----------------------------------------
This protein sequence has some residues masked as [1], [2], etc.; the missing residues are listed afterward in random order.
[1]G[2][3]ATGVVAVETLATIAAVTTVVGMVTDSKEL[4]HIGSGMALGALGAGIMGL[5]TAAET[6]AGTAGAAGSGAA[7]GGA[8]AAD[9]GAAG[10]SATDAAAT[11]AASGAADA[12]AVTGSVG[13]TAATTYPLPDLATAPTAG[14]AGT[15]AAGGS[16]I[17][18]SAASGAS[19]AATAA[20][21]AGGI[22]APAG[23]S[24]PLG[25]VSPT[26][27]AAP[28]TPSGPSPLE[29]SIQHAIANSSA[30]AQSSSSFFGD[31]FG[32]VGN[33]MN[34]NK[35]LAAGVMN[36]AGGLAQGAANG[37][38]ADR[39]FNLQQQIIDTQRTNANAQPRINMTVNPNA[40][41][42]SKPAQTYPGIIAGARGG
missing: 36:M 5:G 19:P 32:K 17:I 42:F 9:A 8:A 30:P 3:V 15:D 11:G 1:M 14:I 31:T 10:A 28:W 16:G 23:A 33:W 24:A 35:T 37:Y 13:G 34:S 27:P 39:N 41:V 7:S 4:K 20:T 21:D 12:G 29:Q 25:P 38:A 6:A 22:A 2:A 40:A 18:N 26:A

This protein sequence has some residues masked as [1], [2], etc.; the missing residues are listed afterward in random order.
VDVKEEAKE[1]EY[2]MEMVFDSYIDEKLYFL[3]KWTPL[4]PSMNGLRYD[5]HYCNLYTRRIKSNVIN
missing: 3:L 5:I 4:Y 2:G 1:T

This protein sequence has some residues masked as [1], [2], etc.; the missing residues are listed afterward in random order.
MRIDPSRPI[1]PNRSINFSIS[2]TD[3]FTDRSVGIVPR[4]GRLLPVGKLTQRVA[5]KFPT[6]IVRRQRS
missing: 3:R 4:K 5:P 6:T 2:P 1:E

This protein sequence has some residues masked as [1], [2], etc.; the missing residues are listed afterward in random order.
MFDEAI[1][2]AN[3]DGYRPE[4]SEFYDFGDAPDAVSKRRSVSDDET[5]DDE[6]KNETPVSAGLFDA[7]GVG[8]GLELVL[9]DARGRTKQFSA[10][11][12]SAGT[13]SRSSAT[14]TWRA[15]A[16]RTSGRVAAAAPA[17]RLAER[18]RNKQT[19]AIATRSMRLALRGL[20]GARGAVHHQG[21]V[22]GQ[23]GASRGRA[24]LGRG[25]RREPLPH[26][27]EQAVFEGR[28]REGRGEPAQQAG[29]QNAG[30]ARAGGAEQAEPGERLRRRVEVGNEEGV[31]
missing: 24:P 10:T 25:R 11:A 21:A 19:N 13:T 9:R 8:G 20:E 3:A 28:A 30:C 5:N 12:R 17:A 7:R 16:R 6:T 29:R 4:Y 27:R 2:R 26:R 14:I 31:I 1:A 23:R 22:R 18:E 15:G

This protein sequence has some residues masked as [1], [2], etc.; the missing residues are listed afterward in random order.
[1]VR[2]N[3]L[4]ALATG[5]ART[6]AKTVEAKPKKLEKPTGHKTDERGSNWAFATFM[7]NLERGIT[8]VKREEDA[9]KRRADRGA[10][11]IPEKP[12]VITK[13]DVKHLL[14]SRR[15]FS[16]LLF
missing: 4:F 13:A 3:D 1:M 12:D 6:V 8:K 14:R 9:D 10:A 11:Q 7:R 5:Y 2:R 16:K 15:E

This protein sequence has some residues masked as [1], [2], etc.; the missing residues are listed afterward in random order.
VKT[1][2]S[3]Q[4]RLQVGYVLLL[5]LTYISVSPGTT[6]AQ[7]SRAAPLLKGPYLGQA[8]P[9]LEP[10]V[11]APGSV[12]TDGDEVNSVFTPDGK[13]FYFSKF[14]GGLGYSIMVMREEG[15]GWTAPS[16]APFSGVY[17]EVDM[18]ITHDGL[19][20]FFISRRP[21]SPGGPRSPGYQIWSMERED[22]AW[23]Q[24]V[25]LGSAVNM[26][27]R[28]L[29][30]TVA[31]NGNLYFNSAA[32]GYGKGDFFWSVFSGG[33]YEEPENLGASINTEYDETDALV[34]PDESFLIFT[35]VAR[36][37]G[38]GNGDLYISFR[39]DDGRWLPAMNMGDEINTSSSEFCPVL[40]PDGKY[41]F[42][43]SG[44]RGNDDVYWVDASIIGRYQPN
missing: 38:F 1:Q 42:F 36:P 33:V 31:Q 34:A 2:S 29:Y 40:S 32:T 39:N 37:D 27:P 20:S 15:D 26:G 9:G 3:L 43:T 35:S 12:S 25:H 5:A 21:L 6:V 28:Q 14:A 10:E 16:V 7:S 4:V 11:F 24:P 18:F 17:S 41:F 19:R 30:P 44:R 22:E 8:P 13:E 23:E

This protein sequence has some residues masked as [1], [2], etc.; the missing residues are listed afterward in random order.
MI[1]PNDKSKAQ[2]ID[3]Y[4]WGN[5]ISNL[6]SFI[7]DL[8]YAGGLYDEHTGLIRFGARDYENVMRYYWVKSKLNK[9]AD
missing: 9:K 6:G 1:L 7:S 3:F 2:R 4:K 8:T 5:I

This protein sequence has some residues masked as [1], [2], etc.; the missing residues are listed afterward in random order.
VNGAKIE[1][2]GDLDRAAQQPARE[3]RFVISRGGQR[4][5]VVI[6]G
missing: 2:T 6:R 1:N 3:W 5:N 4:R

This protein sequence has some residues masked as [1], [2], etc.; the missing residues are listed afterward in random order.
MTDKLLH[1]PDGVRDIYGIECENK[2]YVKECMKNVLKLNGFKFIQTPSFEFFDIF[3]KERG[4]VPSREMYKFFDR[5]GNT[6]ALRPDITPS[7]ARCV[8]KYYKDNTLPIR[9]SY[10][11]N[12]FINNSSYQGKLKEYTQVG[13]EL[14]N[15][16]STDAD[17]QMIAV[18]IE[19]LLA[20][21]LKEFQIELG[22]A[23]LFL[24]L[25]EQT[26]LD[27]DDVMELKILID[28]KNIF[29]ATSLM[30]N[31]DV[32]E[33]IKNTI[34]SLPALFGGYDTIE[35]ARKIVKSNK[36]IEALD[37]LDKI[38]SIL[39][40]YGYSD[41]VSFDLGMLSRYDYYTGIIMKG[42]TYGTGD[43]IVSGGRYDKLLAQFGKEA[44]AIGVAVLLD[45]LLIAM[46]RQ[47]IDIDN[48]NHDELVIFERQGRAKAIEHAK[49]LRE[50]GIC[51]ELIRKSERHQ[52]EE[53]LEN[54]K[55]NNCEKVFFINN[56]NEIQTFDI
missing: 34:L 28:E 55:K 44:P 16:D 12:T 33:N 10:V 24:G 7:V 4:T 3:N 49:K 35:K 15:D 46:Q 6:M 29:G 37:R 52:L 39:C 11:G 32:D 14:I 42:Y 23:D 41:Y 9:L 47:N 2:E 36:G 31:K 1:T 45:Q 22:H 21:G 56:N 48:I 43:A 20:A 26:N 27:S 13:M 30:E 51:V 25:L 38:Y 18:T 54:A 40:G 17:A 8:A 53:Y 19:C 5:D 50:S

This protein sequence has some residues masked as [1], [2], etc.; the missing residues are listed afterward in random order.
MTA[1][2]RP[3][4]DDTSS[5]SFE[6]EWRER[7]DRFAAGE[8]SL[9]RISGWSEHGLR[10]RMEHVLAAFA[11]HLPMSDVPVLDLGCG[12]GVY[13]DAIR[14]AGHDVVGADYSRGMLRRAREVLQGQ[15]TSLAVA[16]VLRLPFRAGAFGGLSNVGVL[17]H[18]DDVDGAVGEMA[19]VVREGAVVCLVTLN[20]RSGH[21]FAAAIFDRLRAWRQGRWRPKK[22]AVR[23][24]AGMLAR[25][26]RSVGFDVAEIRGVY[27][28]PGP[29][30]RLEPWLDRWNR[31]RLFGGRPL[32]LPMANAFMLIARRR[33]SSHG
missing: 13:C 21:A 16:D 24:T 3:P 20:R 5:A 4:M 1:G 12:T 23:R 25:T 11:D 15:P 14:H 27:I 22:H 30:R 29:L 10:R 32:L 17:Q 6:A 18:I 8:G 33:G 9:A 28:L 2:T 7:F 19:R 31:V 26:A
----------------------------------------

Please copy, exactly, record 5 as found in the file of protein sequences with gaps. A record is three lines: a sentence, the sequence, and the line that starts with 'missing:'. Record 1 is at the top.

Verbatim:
This protein sequence has some residues masked as [1], [2], etc.; the missing residues are listed afterward in random order.
[1]VR[2]N[3]L[4]ALATG[5]ART[6]AKTVEAKPKKLEKPTGHKTDERGSNWAFATFM[7]NLERGIT[8]VKREEDA[9]KRRADRGA[10][11]IPEKP[12]VITK[13]DVKHLL[14]SRR[15]FS[16]LLF
missing: 4:F 13:A 3:D 1:M 12:D 6:V 8:K 14:R 9:D 10:A 11:Q 7:R 5:Y 2:R 16:K 15:E